Next to the Atlantik, the Vier Jahreszeiten was the go to place for a cook apprenticeship in Hamburg, especially as they offered a variety of positions (banquet and various restaurants), which would provide a broad insight into the profession and its many processes. ‘’Back then, one would have to wait for a whole year after applying due to high demand, which I spent by branching out into a Page internship that has granted me a deep understanding client-focused service’’, explains Heiko Nieder. He was ultimately a valuable apprentice and not cheap labour (how it often is nowadays), as the aim was to impart true skills and knowledge. After the completing military service, Nieder worked as a young Commis in Hamburg’s legendary Le Canard under the tutelage of Josef Viehhauser – classic cuisine that opened Nieder’s eyes to product quality and the art of ‘less is more’. However, Michael Hoffmann who acted as Viehhauser’s kitchen chef was a defining figure. His positive obsessiveness is a trait that Nieder adopted as his own. ‘’Michael made me into a cook, and with his enthusiasm transmitted his life’s pursuit of the perfect dish’’ reminisces Nieder, while adding ‘’I was recommended my next career step towards Dieter L. Kaufmann by Michael, in order to perfect my craft and precision, a time I still draw from today’’.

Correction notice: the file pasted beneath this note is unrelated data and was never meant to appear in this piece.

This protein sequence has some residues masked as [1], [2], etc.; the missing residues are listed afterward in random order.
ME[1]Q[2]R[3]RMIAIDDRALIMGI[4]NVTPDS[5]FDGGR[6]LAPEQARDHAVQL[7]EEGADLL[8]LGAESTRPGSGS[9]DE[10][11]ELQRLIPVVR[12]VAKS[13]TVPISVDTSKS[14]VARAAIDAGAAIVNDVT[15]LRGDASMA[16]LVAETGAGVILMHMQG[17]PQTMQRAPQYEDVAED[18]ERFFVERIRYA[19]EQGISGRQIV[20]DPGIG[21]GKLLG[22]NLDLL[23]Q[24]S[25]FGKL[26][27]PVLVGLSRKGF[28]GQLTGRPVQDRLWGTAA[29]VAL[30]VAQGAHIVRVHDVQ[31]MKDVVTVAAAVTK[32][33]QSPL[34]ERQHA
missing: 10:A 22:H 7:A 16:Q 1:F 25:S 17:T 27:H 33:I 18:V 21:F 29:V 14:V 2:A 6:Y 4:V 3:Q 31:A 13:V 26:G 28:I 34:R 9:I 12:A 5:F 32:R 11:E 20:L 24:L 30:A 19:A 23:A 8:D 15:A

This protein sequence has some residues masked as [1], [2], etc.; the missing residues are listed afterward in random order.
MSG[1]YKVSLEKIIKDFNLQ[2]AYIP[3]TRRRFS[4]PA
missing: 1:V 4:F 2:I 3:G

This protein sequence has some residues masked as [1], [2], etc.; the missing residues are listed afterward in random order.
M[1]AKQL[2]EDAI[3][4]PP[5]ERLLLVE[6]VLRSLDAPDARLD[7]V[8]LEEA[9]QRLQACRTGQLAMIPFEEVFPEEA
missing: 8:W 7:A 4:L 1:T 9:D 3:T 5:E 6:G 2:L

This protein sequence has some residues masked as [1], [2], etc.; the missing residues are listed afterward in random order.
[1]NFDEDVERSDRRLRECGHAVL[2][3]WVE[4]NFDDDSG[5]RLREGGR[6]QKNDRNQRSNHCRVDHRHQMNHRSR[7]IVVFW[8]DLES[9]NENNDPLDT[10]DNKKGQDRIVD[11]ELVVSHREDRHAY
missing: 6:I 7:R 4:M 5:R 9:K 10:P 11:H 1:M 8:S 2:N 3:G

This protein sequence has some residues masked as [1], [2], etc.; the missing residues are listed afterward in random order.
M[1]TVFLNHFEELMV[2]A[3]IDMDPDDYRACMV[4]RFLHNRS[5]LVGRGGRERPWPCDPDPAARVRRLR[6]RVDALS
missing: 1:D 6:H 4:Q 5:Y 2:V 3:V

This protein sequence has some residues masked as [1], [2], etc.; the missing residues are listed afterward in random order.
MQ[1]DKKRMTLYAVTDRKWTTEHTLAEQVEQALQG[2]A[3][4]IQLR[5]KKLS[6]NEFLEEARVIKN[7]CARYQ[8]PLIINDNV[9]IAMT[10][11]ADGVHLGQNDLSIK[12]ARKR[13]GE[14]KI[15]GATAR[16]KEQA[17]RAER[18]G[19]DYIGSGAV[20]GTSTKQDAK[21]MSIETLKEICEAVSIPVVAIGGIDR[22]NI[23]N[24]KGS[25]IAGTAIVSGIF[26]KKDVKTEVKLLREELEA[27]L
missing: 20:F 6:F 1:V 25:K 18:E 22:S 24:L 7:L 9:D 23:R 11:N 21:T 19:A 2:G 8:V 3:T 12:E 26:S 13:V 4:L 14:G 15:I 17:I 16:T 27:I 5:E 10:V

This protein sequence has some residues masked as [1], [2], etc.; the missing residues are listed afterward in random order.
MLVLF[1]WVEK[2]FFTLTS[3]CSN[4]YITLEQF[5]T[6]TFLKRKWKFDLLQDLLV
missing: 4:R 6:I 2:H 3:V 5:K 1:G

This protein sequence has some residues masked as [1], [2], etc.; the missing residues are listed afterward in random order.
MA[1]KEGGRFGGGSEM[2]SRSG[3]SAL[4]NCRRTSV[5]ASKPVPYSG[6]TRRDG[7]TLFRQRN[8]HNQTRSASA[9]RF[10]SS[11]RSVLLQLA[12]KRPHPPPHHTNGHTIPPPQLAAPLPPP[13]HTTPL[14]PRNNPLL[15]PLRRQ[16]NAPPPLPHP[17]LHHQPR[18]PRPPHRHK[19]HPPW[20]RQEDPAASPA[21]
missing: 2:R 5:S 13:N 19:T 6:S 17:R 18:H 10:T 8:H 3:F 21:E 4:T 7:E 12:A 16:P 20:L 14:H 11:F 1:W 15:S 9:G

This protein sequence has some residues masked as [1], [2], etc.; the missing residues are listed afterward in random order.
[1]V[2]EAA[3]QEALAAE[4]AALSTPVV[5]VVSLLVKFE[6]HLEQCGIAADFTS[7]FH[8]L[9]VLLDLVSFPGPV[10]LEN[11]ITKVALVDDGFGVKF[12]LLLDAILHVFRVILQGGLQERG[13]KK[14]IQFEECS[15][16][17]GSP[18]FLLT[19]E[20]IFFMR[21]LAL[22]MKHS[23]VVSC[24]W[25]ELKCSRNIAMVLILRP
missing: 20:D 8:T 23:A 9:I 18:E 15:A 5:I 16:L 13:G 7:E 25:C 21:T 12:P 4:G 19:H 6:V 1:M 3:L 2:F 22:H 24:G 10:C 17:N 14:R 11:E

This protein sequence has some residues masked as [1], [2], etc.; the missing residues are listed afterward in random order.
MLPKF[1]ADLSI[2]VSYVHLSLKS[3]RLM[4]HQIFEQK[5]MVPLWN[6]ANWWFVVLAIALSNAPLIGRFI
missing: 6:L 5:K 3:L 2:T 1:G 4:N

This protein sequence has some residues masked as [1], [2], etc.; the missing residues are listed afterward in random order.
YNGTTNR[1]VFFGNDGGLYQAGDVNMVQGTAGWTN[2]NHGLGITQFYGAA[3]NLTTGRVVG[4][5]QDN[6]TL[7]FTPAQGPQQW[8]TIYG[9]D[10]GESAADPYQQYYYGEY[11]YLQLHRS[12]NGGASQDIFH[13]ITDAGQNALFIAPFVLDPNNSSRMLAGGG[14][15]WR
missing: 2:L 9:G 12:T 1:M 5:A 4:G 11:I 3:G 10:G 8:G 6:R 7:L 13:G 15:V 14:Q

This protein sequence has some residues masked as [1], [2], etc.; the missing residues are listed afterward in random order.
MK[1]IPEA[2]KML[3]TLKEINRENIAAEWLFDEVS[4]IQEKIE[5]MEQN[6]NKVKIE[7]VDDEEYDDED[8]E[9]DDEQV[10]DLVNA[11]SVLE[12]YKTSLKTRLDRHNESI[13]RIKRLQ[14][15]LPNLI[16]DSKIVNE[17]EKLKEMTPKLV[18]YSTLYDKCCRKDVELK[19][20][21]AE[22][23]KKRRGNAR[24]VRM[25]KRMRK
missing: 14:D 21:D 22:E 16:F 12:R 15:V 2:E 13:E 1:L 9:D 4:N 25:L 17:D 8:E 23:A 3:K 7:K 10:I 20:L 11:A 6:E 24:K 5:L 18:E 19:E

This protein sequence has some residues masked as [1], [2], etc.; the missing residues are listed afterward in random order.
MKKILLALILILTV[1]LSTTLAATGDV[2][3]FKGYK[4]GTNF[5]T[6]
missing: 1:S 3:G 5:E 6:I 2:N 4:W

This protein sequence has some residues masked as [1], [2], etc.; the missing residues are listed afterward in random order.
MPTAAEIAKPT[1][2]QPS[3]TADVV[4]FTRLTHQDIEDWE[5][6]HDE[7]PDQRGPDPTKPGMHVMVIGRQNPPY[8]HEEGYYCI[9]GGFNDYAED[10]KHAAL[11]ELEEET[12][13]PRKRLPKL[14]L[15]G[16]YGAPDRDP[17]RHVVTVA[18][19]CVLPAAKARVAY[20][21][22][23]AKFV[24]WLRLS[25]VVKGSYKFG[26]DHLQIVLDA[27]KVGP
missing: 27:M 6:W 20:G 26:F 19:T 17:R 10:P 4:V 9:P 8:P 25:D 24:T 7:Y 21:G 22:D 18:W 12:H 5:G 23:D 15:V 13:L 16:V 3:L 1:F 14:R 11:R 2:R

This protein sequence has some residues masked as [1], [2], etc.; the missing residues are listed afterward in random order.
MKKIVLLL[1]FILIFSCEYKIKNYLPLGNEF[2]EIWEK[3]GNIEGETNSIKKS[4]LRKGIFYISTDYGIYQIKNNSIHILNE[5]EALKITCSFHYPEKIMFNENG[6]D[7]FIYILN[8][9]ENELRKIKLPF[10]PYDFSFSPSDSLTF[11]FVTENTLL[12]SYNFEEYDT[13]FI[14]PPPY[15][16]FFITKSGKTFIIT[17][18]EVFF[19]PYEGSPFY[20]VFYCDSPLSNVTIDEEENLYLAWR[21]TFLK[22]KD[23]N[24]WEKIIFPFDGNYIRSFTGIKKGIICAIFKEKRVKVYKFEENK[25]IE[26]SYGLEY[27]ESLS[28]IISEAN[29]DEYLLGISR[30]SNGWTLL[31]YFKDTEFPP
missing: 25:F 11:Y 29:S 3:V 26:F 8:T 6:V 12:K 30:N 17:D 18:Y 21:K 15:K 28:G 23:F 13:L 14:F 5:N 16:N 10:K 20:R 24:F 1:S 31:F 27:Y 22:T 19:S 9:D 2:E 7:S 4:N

A cooperation between Hoffmann and Nieder was planned to take place in the then newly opened Vau in Berlin, which was owned by a regular guest of Viehhauser’s. ‘’Networking is essential for me, as it has allowed me to go far in both my private and professional life’’ says Nieder. However, Nieder did not end up staying at Vau, and moved on to become Sous- and then Headchef for Kolja Kleeberg. During this time, Nieder was able to fully exploit his innovative prowess due to the creative freedom and independence that he was offered and this was what drew him there. “Ultimately, we were always a bit ahead of our time at Vau and put on small and big surprises, never to impress but purely to enter new territory. I think that still stands out today.”